CDC Urges Clinicians to Rapidly Recognize and Report AFM Cases
The U.S. Centers for Disease Control and Prevention (CDC) has published a new Vital Signs report encouraging clinicians to quickly recognize acute flaccid myelitis (AFM) symptoms and report all suspected cases to their health department. According the to CDC, early recognition and reporting are critical for providing patients with appropriate care and rehabilitation and a better understanding of AFM.
CDC began tracking AFM in 2014, when the first outbreak of 120 cases occurred. Another outbreak occurred in 2016 with 149 cases, and again with 233 patients in 41 states in 2018– the largest outbreak so far. AFM cases have so far followed a seasonal and biennial pattern, spiking between August and October every other year.
In an analysis of cases confirmed in 2018, CDC detected enteroviruses and rhinoviruses in nearly half of respiratory and stool specimens. Of the 74 cases with a cerebral spinal fluid specimen, only two were positive for enteroviruses (EV-A71 and EV-D68). CDC and other scientists continue to investigate how enteroviruses, including EV-D68, might initiate AFM. All specimens tested negative for poliovirus, a related enterovirus that can cause AFM.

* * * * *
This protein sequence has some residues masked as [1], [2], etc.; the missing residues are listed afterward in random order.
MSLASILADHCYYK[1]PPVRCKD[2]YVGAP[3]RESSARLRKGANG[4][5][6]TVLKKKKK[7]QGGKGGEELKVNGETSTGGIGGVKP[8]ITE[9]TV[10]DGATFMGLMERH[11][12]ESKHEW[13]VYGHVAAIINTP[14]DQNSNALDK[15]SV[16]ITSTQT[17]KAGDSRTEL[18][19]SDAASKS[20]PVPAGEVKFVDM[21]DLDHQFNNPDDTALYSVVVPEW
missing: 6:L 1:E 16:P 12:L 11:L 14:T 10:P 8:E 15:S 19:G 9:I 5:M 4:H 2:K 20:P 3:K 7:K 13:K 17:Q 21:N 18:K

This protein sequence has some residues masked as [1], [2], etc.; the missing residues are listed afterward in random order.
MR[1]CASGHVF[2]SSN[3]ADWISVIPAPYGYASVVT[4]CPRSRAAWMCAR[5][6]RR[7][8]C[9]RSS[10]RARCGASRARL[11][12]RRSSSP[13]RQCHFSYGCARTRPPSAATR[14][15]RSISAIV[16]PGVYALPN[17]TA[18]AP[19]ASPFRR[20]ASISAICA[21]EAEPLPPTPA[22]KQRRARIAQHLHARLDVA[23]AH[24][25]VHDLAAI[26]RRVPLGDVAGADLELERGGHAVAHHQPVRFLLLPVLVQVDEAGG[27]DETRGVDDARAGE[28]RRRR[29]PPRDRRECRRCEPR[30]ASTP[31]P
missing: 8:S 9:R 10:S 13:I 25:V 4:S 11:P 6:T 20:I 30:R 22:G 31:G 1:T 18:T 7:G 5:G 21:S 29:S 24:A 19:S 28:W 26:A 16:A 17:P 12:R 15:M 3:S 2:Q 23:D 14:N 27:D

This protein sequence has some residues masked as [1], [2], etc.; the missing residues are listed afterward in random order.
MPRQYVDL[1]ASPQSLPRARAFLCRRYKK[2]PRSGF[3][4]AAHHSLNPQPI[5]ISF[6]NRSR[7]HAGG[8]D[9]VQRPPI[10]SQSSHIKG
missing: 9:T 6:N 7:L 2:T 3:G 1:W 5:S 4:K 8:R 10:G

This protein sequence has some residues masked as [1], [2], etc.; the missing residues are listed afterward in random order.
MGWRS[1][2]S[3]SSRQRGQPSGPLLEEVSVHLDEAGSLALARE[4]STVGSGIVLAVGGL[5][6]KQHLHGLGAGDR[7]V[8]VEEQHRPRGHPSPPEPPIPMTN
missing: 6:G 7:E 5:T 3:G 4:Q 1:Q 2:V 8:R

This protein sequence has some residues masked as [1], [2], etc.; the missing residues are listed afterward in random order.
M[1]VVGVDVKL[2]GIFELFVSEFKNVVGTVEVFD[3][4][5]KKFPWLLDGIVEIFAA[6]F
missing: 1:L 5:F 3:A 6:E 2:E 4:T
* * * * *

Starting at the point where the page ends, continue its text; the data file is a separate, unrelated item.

- Strongly suspect AFM in patients with acute flaccid limb weakness, especially after respiratory illness or fever, and between August and October.
- Hospitalize patients immediately, collect lab specimens, diagnose, and begin medical management.
- Don’t wait for CDC’s case classification for diagnosis.
- Alert the health department and send lab specimens and medical records.
- Contact neurologists specializing in AFM through the AFM Physician Consult and Support Portal for help with patient diagnosis and medical management.
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